The problem is that the internet also provides plenty of opportunity to scammers, hackers and thieves.
Here’s a summary of some of the main risks you should consider when buying a car online.
Buying a Car that has been Written Off
Cars can become an insurance write off for a couple of reasons. The vehicle could have been damaged to such a degree that the insurance company does not think it is worth repairing. Damage write offs can in some cases be made safe again, but any inspection and repair should be undertaken by a reputable garage. Vehicles written off because of damage may not have any initially obvious signs of any accident.
Cars may also be written off because of theft. This means that the vehicle was reported stolen, and the insurance company has paid out a claim on it. In this case the insurance company also assumes ownership of the vehicle. Buying a car that has been written off because of theft is not advisable; you may find your new purchase being repossessed very quickly.
Buying a Stolen Vehicle
With more than 900,000 vehicles are recorded as stolen every year, it’s a sad fact that many of these are attempted to be passed off as normal used cars for sale. If you are misfortunate enough to buy a car that has been taken without consent, sooner or later you will lose the vehicle to the original owner, or their insurer. You will be left with no legal rights to the vehicle, and will be out of pocket. The only way to reclaim any losses involve suing the person who sold you the car, though they are not likely to hang around if they are in the business of selling stolen vehicles!
Buying a Clocked Vehicle
Dodgy dealers and sellers often try and wind back the odometer on a vehicle, in an attempt to make it look like it has travelled fewer miles, and thus appear more valuable. There are a number of sources of previous mileage values, but not many of them available to the general public. Up to 1 in 16 vehicles checked via car checking services show some sort of mileage discrepancy.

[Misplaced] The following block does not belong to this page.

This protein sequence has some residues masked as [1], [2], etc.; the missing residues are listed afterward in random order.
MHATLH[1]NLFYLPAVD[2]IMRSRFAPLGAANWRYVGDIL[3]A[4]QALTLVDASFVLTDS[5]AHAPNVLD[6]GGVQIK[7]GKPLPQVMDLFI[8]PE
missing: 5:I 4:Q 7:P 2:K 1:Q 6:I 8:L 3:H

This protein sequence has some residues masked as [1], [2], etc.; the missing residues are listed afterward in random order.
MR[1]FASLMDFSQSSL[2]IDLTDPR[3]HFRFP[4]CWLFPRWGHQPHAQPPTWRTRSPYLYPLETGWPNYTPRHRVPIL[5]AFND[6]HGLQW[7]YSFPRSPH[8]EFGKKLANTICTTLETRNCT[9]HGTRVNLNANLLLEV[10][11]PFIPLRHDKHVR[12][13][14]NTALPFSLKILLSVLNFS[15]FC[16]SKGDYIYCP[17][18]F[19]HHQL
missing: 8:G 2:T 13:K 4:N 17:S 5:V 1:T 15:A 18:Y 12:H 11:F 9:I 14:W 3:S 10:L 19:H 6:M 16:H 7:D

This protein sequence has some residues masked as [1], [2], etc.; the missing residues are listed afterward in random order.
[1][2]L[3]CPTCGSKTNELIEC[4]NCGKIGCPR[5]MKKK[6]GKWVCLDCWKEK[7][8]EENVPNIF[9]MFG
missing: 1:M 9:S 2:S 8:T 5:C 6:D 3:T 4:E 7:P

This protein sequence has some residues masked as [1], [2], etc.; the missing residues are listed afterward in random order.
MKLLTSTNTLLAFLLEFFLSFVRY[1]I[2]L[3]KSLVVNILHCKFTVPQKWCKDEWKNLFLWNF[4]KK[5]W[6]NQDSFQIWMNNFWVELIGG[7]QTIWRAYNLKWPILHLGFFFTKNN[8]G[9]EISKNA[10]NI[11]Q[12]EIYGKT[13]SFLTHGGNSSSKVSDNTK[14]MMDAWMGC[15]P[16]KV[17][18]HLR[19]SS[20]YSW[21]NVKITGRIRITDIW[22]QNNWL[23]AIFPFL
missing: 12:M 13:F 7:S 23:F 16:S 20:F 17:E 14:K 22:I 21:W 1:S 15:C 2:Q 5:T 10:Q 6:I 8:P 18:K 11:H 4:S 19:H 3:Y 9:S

See what others have to say.
Check to see if the Web site listing offers seller feedback. Read over information about previous transactions and look for any comments that may alert you. If the site does not offer feedback, ask the seller for references. You want to make sure the seller is honest and will provide a safe, reliable transaction.
Get a vehicle history report.
Get a detailed vehicle history report. The report will give you valuable information such as the number of owners, mileage readings, whether the car has ever been salvaged, declared a lemon and much more. Compare the information given to you by the seller.
Know the car’s market value.
Get online pricing information, If the price is significantly lower, take extra precautions. Remember, if the deal seems too good to be true, it probably is.
Get a second opinion.
It may cost around $75 bucks, but it is well worth it to have a certified mechanic thoroughly inspect the car you are serious about (and paying a lot of money for). If the car is in a different state, contact a mechanic in the local area to arrange an inspection.
Proceed with caution. Review the description, payment and shipping details. Make sure you understand everything you are signing. Find out what actions the seller will take if a problem occurs and get all promises in writing.